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Smart Prosthetics: Exploring Assistive Devices for the Body and Mind - Task Group Summaries Brain Interfacing with Materials: Recording and Stimulation Electrodes TASK GROUP DESCRIPTION Background A new view in systems neuroscience is that variability of spikes is centrally coordinated and that this brain-generated ensemble pattern in cortical structures is itself a potential source of cognition. Large-scale recordings from neuronal ensembles are needed for testing this theoretical framework. Most thought-controlled brain-machine interface (BMI) devices are also based on such invasive techniques. Ideally, feedback signals from BMI devices should also be utilized to directly alter firing patterns of central neurons. Action potentials produce large transmembrane potentials in the vicinity of their somata that can be measured by placing a conductor in close proximity to a neuron. A cylinder with a radius 150 μm contains up to 1000 neurons in the cortex. The use of two or more recording sites allows for the triangulation of the position of the neurons because the amplitude of the recorded spike is a function of the distance between the neuron and the electrode. Initial Challenges to Consider Currently, there is a large gap between the number of routinely recorded and theoretically recordable neurons. An ideal electrode has a very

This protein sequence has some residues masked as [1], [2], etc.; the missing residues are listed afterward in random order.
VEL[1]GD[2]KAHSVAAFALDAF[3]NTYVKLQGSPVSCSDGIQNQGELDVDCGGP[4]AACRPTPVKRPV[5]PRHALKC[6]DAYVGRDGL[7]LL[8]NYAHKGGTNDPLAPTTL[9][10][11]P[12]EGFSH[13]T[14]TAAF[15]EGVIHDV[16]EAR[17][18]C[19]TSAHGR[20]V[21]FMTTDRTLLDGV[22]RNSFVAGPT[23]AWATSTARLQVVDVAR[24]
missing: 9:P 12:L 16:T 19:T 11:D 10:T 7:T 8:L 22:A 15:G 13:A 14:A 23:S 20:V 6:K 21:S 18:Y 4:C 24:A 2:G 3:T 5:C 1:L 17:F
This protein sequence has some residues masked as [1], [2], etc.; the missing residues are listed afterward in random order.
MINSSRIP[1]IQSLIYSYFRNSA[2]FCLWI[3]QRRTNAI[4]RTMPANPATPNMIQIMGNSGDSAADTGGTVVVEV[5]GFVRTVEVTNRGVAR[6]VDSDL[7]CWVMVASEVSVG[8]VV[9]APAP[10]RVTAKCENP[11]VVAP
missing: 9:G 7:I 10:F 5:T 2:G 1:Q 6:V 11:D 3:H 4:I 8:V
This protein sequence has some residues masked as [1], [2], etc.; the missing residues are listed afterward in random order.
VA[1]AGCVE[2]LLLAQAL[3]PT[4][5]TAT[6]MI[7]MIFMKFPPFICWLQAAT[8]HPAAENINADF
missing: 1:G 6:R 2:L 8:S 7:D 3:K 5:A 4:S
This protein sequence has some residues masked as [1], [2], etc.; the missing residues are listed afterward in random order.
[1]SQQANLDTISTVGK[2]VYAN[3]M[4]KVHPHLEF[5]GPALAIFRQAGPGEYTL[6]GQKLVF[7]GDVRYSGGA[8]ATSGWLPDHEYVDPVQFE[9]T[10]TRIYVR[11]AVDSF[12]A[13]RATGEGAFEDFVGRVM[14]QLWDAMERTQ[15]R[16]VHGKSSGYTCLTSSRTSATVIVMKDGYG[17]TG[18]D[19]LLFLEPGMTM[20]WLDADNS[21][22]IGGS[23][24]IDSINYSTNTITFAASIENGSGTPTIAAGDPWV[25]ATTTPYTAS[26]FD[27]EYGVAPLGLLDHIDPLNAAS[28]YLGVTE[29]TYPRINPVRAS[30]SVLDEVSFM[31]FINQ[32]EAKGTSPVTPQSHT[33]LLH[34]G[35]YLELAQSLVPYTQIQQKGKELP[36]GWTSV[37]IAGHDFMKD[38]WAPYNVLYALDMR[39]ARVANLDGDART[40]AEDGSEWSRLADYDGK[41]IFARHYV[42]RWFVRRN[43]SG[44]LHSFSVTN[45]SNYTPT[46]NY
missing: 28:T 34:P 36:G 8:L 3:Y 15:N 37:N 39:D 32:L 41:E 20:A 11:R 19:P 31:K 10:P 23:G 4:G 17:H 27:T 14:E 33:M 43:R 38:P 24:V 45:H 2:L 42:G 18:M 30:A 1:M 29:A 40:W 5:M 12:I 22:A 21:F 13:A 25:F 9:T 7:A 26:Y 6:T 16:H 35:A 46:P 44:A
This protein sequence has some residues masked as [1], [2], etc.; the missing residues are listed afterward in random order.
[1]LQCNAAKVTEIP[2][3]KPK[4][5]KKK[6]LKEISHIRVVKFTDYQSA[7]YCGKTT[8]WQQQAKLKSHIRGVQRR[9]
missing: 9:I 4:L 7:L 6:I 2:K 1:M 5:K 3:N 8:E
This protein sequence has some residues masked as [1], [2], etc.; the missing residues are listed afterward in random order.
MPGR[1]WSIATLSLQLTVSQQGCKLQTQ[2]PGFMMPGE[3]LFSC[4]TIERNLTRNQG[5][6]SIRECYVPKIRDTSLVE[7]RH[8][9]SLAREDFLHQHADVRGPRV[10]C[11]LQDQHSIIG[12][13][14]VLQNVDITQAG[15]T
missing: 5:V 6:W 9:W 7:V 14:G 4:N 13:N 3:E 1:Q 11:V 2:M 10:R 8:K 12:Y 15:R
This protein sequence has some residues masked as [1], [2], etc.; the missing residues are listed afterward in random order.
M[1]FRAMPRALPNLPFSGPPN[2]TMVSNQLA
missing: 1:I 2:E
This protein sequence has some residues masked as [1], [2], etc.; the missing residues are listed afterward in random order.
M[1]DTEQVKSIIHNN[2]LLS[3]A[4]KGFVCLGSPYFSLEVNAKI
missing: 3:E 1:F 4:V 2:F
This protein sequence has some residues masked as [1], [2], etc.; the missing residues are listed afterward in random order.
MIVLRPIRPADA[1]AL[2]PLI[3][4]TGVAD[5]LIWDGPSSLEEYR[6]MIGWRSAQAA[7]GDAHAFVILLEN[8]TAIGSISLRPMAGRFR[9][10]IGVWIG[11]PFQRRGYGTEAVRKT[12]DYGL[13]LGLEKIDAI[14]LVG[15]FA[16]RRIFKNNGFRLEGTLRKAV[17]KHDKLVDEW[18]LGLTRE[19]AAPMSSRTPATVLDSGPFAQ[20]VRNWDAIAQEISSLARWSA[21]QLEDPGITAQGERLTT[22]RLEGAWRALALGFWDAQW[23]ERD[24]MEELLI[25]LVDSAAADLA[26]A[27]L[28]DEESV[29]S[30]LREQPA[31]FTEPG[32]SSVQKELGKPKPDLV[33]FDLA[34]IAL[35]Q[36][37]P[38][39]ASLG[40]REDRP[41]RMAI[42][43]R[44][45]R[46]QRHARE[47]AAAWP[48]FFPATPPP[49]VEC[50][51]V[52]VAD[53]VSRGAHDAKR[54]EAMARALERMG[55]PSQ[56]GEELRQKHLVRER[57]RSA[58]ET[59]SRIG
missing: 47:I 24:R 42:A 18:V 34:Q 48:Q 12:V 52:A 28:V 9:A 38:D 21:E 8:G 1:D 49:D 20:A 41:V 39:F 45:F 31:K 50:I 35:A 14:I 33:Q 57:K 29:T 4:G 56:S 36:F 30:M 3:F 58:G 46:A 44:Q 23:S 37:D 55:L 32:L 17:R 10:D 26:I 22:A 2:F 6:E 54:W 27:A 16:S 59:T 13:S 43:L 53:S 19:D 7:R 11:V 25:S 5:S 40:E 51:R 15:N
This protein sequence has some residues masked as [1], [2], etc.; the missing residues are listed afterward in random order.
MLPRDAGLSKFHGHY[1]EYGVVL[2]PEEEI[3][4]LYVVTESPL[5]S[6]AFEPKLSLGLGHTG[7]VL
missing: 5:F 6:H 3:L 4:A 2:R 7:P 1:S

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Smart Prosthetics: Exploring Assistive Devices for the Body and Mind - Task Group Summaries small volume, so that tissue injury is minimized, and has a large number of recording sites for monitoring many neurons simultaneously. Micro-electromechanical system based devices can reduce the technical limitations inherent in wire electrodes, because with the same amount of tissue displacement the number of monitoring sites can be substantially increased. Furthermore, multiple sites can be arranged over a longer distance, thus allowing for the simultaneous recording of neuronal activity in the various cortical layers. Progress in large-scale recording of neuronal activity depends on the development of three critical components: Neuron-electrode interface for long-term recording and stimulation; Spike sorting/identification of parallel spike trains; and Extraction of the “neuronal code.” In addition to increasing the numbers of recording sites, on-chip amplification, filtering, and time-division multiplexing will dramatically decrease the number of wires between the brain and electronic equipment by directly feeding the multiplexed digital signal into a computer processor. Programmed microstimulation through the recording sites and potentially real-time signal processing will not only facilitate basic research but is also a prerequisite for efficient, fully implantable neural prosthetic devices. Initial References Buzsaki, G. 2004. Large-scale recording of neuronal ensembles. Nature Neuroscience 7(5):446-451. Donoghue, J. P. 2002. Connecting cortex to machines: Recent advances in brain interfaces. Nature Neuroscience 5(Suppl.):1085-1088. Harris, K. D., J. Csicsvari, H. Hirase, G. Dragoi, and G. Buzsaki. 2003. Organization of cell assemblies in the hippocampus. Nature 424 :552-556. Henze, D. A., Z. Borhegyi, J. Csicsvari, A. Mamiya, K. D. Harris, and G. Buzsaki. 2000. Intracellular features predicted by extracellular recordings in the hippocampus in vivo. Journal of Neurophysiology 84: 390-400. McNaughton, B. L., J. O’Keefe, and C. A. Barnes. 1983. The stereotrode: A new technique for simultaneous isolation of several single units in the central nervous system from multiple unit records. Journal of Neuroscience Methods 8:391-397. Olsson, R. H. III, D. L. Buhl, M. N. Gulari, G. Buzsaki, and K. D. Wise. 2003. A silicon microelectrode array for simultaneous recording and stimulation in the hippocampus of free moving rats and mice. IEEE Engineering in Medicine and Biology 22:1968-1671.